Ravaged by the Nazi Secret Service during World War II, Romanian resistance forces turn to one of their leaders, Professor Van Helsing for any way out. Read more...
- [-] Other Available FormatsOur PriceNew & Used MarketplaceDracula vs. Hitler (Audio Compact Disc - Unabridged)
Publisher: Blackstone Audiobooks$39.95
Ravaged by the Nazi Secret Service during World War II, Romanian resistance forces turn to one of their leaders, Professor Van Helsing for any way out. To fight these monstrous forces, Van Helsing raises a legendary monster from centuries of slumber... Prince Dracula himself.
Once he was the ruler of Transylvania. Prince Vlad Dracul, is, above all else, a patriot. He proves more than willing to once again drive out his country s invaders. Upshot: No one minds if he drinks all the German blood he desires.
In Berlin, when Hitler hears about the many defeats his forces are suffering at the hands of an apparent true vampire, he is seduced by the possibility of becoming immortal. Thus two forces are set upon a collision course, the ultimate confrontation: Superpower against superpower."
- ISBN-13: 9781942645085
- ISBN-10: 1942645082
- Publisher: Inkshares
- Publish Date: October 2016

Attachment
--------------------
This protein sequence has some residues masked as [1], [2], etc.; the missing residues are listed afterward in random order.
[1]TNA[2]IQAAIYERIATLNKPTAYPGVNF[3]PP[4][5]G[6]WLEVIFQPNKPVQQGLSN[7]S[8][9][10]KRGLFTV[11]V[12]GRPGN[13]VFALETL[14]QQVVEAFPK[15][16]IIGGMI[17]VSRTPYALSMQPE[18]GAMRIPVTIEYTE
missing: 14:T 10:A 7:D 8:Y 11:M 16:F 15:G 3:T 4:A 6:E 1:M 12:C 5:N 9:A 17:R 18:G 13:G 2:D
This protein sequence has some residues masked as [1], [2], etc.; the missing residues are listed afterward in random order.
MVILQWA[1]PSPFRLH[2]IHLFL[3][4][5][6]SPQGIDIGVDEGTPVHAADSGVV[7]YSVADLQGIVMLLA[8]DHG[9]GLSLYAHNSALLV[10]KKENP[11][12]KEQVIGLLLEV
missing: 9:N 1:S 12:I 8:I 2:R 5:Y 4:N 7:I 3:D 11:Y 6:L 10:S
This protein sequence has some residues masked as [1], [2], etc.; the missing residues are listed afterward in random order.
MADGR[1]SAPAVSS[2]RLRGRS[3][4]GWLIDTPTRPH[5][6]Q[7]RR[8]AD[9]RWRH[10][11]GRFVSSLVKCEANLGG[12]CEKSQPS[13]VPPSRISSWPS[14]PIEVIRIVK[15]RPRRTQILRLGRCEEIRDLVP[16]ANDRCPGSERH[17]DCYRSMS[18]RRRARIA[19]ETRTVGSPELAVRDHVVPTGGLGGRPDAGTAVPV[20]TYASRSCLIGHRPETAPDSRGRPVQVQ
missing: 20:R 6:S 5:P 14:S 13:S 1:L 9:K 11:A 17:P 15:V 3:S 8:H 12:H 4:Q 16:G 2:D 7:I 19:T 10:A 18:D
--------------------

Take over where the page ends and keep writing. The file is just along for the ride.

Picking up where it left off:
- Page Count: 500
- Dimensions: 9 x 6.3 x 1.6 inches
- Shipping Weight: 1.4 pounds
Publishers Weekly® Reviews
- Reviewed in: Publishers Weekly, page .
- Review Date: 2016-08-29
- Reviewer: Staff
Screenwriter Duncan (Mr. Holland’s Opus) knows how to pepper a story with cinematic fight scenes and lush descriptions, but in this alternate take on Bram Stoker’s Dracula, the massive lump of backstory proves indigestible. Dr. Abraham Van Helsing, contrary to canon, has preserved his monstrous nemesis for future scientific study. Life, love, and war delay his research until he’s goaded to action by Nazi depredations in Romania. With the help of Jonathan Harker’s grandson (who’s dallying with Van Helsing’s daughter, Lucy, on the side), Dracula is resurrected and proves remarkably amenable to bargaining: he gets freedom and all the Nazi blood he wants, so long as he focuses his hunger on “the Hun.” It’s an enjoyable Faustian contrivance—and takes 100 pages to launch. En route are interminable journal entries, military reports, and even a novel within the novel, all designed to fill the reader in on Nazi atrocities, the resistance to them, and the provenance of the characters. A distracting and sometimes painful variety of print fonts will send readers running for the digital edition. This novel is only recommended for those willing to take a very deep dive into what-if. (Oct.)